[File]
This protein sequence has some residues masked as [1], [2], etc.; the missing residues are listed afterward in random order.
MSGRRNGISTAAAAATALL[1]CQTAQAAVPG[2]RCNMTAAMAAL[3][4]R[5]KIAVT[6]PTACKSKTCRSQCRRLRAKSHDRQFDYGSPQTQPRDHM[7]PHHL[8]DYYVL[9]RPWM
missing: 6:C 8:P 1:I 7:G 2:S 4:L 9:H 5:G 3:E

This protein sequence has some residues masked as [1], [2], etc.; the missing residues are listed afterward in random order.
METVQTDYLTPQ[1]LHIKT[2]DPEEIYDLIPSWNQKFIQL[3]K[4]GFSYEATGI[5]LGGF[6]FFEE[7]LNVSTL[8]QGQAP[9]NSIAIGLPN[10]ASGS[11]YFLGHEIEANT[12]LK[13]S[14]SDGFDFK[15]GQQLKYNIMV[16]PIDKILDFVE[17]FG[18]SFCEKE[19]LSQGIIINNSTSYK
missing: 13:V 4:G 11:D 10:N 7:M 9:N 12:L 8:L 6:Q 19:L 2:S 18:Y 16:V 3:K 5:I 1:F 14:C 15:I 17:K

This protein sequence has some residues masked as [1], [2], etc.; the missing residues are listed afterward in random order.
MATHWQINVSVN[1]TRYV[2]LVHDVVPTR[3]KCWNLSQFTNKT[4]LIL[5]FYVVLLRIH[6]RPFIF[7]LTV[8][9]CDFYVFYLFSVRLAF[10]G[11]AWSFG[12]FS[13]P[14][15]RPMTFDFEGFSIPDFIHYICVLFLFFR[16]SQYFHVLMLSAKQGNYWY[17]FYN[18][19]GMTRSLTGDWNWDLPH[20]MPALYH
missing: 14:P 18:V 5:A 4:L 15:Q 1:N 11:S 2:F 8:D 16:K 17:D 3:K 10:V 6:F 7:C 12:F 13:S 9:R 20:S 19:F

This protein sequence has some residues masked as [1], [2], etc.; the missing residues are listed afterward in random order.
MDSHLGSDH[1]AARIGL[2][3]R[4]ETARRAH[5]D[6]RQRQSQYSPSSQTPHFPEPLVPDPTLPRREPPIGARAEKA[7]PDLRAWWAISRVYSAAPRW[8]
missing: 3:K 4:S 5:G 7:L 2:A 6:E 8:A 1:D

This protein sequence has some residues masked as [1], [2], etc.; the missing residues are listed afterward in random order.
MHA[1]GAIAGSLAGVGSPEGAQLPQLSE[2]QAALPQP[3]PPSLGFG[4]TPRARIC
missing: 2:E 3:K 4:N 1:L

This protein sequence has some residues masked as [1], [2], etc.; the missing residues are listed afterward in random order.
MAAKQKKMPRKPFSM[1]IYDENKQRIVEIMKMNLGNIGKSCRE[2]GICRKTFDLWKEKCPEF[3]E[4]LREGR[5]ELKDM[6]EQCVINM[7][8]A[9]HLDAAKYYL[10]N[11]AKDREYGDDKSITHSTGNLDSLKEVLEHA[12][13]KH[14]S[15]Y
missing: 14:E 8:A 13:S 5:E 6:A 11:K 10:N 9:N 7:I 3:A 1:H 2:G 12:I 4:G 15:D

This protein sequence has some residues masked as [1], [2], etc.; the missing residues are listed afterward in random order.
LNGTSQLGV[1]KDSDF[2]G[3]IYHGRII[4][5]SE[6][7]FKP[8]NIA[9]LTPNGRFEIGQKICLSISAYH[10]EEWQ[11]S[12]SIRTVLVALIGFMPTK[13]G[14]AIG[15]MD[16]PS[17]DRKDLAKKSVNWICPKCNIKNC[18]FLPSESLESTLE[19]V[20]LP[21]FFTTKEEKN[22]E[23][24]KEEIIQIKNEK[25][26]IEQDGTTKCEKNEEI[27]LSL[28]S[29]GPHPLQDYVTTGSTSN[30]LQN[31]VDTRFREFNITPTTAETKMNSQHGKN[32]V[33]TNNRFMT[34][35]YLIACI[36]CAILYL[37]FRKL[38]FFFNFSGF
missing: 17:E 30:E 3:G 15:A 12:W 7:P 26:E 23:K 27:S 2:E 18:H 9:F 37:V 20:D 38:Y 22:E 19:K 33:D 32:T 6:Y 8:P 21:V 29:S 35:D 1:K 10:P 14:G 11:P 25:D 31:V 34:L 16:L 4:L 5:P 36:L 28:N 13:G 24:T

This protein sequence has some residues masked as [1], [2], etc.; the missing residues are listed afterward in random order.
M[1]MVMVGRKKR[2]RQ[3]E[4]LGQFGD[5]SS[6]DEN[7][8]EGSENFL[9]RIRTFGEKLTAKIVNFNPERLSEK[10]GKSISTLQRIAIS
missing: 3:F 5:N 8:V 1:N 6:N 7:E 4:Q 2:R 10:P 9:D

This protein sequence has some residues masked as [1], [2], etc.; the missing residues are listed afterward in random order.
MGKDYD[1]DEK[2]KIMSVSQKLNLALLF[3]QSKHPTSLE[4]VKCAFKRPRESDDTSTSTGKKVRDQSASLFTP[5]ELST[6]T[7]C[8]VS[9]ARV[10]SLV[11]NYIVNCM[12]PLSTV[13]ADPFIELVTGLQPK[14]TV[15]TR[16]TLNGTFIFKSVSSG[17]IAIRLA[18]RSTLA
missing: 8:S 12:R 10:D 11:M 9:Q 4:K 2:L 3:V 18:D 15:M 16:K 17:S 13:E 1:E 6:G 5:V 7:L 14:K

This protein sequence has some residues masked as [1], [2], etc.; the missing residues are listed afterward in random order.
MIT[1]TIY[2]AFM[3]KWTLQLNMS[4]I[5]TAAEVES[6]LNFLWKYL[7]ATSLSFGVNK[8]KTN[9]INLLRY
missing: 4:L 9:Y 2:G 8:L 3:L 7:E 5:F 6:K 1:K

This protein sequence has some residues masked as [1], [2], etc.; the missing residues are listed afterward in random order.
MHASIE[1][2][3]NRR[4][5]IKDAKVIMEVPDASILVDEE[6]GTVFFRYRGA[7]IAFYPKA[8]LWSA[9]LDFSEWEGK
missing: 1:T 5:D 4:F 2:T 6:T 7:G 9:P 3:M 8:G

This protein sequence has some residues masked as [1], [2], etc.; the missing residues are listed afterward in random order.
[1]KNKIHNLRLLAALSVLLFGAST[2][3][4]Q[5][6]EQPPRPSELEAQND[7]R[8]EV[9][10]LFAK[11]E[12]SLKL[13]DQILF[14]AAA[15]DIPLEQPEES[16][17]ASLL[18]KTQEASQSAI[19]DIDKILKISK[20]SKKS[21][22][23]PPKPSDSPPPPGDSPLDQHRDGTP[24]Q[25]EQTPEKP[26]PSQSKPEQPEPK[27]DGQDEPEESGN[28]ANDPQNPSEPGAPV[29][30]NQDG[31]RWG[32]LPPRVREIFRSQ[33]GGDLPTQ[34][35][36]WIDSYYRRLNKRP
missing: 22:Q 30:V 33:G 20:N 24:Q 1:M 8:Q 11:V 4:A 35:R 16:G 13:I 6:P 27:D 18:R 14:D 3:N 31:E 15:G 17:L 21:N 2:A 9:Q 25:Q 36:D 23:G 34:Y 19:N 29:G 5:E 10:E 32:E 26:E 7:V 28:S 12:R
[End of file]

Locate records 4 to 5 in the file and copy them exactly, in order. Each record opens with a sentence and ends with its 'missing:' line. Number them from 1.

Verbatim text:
This protein sequence has some residues masked as [1], [2], etc.; the missing residues are listed afterward in random order.
MDSHLGSDH[1]AARIGL[2][3]R[4]ETARRAH[5]D[6]RQRQSQYSPSSQTPHFPEPLVPDPTLPRREPPIGARAEKA[7]PDLRAWWAISRVYSAAPRW[8]
missing: 3:K 4:S 5:G 7:L 2:A 6:E 8:A 1:D

This protein sequence has some residues masked as [1], [2], etc.; the missing residues are listed afterward in random order.
MHA[1]GAIAGSLAGVGSPEGAQLPQLSE[2]QAALPQP[3]PPSLGFG[4]TPRARIC
missing: 2:E 3:K 4:N 1:L